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Hazeldale will reopen next September as part of the district's $680 million bond measure of 2014.

TIMES PHOTO: DANA HAYNES - Students of Hazeldale Elementary School break ground on the site where their old school had been standing. The new one opens next September. They are flanked by, from left, Assistant Superintendent Carl Mead and Superintendent Don Grotting, and, at far right, Principal Angela Tran.Check the to-do list for the Facilities Department of the Beaverton School District. "Resting on laurels" isn't there.

Fresh off the ambitious, simultaneous opening of three new schools earlier this month, district officials gathered Saturday to break ground on the new Hazeldale Elementary School, 20080 S.W. Farmington Road. The original school, built in 1948, was torn down over the summer to make way for the third of four "prototype" schools financed by the $680 million bond measure of 2014; at the time, the largest educational bond measure in state history.TIMES PHOTO: DANA HAYNES - Parent Brian Foren walks through the site of the once-and-future Hazeldale Elementary School with, among others, his son Liam, left.

The bond measure is financing three new schools, the demolition and rebuilding of four others, and the modernization and technological upgrades for several more.

And while educators, project personnel and Beaverton Mayor Denny Doyle were on hand for the day, perhaps nobody appreciated the project more than second-grader Liam Foren, who looked around at the torn-up earth where his school had been sitting, just last spring.

"It's like ... whoa!" Liam said, pointing to the massive earth-movers in the foreground. He pointed to mounds of overturned earth. "My school was ... there, I think?"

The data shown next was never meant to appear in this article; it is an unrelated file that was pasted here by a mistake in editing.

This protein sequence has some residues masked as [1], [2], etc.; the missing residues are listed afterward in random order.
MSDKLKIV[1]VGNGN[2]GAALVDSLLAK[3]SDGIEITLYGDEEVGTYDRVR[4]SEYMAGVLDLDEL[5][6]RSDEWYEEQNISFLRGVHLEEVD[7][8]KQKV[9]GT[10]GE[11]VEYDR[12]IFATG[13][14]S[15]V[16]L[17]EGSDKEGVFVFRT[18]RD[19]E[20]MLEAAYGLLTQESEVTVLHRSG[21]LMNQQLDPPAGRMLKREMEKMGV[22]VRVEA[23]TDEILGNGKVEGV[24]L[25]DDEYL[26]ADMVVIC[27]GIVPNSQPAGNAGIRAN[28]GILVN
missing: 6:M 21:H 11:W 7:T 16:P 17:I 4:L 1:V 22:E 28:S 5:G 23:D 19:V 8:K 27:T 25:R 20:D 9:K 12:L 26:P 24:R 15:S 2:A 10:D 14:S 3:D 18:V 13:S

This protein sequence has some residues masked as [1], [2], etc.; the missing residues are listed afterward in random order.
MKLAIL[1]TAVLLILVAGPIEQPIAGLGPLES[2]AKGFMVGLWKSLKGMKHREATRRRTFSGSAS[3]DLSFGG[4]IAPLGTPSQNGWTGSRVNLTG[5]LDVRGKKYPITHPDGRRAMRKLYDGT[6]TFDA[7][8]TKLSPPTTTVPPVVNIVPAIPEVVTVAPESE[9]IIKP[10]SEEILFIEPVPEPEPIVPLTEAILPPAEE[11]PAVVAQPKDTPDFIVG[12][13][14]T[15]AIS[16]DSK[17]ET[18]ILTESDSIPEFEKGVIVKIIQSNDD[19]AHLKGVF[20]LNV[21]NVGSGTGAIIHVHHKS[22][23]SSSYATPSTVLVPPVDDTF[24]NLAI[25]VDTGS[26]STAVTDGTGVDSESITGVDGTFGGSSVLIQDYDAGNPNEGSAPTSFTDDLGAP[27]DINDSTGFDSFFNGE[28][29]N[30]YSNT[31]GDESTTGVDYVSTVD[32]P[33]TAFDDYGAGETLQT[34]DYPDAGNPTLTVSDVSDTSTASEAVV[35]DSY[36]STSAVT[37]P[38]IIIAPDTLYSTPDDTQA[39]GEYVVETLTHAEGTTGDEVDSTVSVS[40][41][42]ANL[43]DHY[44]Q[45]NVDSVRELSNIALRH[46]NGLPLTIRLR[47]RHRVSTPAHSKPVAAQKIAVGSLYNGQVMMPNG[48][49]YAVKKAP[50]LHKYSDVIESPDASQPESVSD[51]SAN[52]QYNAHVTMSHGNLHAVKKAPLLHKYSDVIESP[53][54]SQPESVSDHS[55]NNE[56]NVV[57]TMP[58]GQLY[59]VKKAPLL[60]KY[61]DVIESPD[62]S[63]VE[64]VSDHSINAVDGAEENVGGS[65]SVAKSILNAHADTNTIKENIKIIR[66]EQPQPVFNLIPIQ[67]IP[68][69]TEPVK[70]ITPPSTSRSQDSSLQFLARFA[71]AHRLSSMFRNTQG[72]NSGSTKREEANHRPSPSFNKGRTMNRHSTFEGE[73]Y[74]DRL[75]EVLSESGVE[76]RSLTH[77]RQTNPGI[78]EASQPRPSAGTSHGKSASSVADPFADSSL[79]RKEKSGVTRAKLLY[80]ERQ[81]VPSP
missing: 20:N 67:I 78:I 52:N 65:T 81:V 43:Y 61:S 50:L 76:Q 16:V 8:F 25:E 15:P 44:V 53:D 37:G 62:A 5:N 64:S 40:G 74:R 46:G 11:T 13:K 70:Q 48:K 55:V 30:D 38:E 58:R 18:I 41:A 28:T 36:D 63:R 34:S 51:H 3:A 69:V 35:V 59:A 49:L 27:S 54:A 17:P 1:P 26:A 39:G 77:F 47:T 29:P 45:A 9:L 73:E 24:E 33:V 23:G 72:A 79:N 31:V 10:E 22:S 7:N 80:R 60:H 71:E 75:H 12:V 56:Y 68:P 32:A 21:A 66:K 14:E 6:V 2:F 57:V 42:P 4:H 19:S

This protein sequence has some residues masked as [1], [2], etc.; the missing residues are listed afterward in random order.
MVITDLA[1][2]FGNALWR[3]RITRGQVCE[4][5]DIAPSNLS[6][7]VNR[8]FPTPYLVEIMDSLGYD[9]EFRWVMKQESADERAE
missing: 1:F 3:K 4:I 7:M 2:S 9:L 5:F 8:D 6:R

Doyle said the district's building boom — Mountainside High, Vose Elementary and Sato Elementary schools opened earlier this month — is a source of pride for the entire city. "It was a huge bond measure," he said. "I passed by a great margin. And the demographics? One in three families have kids in these schools. That tells you how people in Beaverton feel about education."TIMES PHOTO: DANA HAYNES - State Rep. Margaret Doherty talks with Superintendent Don Grotting at Saturday's groundbreaking.

Vose, Sato, Hazeldale and the next project, William Walker Elementary School, are called "prototype" schools because they are physically almost identical. "By making them the same, you gain equality and equity," said Tim Ganey, principal of DLR Group Architects. "But by the way they're oriented, by their colors in the palette, each one feels unique. That's the whole idea."TIMES PHOTO: DANA HAYNES - Souvenir dirt handed out to those attending Saturday's groundbreaking.

Sheri Stanley, district administrator for facilities development, said the only way to fast-track so many buildings was to create a "swing" school — that's Timberland Middle School, which opened last year under the same bond measure, and which now serves as the temporary home for students while their schools are demolished. Vose students attended Timberland last year; Hazeldale students are going there this year.

"Going to a different school, being bused there: I think the adults were more nervous than the kids," said Hazeldale Principal Angela Tran. "The kids never miss a beat. And for them, Timberland is like a palace!"TIMES PHOTO: DANA HAYNES - Principal Angela Tran, right, greets families at Saturday's groundbreaking.

The new Hazeldale school is set to open September 2018.

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